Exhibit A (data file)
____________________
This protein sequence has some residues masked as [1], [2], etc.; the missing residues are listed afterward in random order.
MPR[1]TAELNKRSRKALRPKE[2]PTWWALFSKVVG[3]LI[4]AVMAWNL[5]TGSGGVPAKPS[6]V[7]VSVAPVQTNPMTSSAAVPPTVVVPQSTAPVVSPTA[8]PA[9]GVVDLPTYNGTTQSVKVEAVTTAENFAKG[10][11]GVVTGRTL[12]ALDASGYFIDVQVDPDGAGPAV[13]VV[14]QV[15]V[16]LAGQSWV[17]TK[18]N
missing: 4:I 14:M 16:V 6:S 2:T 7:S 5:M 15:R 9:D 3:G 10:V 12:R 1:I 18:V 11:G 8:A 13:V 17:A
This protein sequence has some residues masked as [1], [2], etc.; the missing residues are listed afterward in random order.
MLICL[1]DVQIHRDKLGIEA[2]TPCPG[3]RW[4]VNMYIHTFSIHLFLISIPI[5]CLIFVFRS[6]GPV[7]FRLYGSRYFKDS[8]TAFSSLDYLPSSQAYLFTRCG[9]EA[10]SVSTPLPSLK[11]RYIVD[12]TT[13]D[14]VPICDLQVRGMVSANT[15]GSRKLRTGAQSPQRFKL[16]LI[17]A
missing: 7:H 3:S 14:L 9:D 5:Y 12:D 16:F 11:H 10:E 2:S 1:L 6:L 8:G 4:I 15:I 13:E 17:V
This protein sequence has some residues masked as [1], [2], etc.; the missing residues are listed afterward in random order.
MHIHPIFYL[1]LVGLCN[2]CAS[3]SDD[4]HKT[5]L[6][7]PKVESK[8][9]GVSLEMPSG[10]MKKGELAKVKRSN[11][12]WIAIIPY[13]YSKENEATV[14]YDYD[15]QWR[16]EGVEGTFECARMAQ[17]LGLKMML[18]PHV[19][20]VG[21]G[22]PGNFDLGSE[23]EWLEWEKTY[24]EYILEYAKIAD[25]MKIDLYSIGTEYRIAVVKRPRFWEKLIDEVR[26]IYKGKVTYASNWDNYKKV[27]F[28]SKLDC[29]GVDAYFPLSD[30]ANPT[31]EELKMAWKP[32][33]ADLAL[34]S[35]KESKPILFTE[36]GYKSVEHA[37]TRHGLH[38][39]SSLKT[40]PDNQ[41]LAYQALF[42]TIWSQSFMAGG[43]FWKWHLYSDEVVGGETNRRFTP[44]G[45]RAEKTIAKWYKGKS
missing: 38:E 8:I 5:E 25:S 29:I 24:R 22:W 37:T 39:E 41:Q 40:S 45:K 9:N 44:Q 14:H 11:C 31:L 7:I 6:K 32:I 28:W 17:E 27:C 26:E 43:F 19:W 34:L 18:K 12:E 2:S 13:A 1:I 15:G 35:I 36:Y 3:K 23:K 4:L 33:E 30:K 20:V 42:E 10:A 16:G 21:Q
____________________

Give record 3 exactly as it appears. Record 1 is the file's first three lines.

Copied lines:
This protein sequence has some residues masked as [1], [2], etc.; the missing residues are listed afterward in random order.
MHIHPIFYL[1]LVGLCN[2]CAS[3]SDD[4]HKT[5]L[6][7]PKVESK[8][9]GVSLEMPSG[10]MKKGELAKVKRSN[11][12]WIAIIPY[13]YSKENEATV[14]YDYD[15]QWR[16]EGVEGTFECARMAQ[17]LGLKMML[18]PHV[19][20]VG[21]G[22]PGNFDLGSE[23]EWLEWEKTY[24]EYILEYAKIAD[25]MKIDLYSIGTEYRIAVVKRPRFWEKLIDEVR[26]IYKGKVTYASNWDNYKKV[27]F[28]SKLDC[29]GVDAYFPLSD[30]ANPT[31]EELKMAWKP[32][33]ADLAL[34]S[35]KESKPILFTE[36]GYKSVEHA[37]TRHGLH[38][39]SSLKT[40]PDNQ[41]LAYQALF[42]TIWSQSFMAGG[43]FWKWHLYSDEVVGGETNRRFTP[44]G[45]RAEKTIAKWYKGKS
missing: 38:E 8:I 5:E 25:S 29:I 24:R 22:W 37:T 39:E 41:Q 40:S 45:K 9:N 44:Q 14:H 11:C 31:L 7:I 6:K 32:I 28:W 17:E 27:C 26:E 43:F 19:W 34:L 18:K 12:E 2:S 13:A 1:I 15:G 35:I 36:Y 3:K 23:K 4:L 33:E 30:K 20:V 42:E 10:A 16:G 21:Q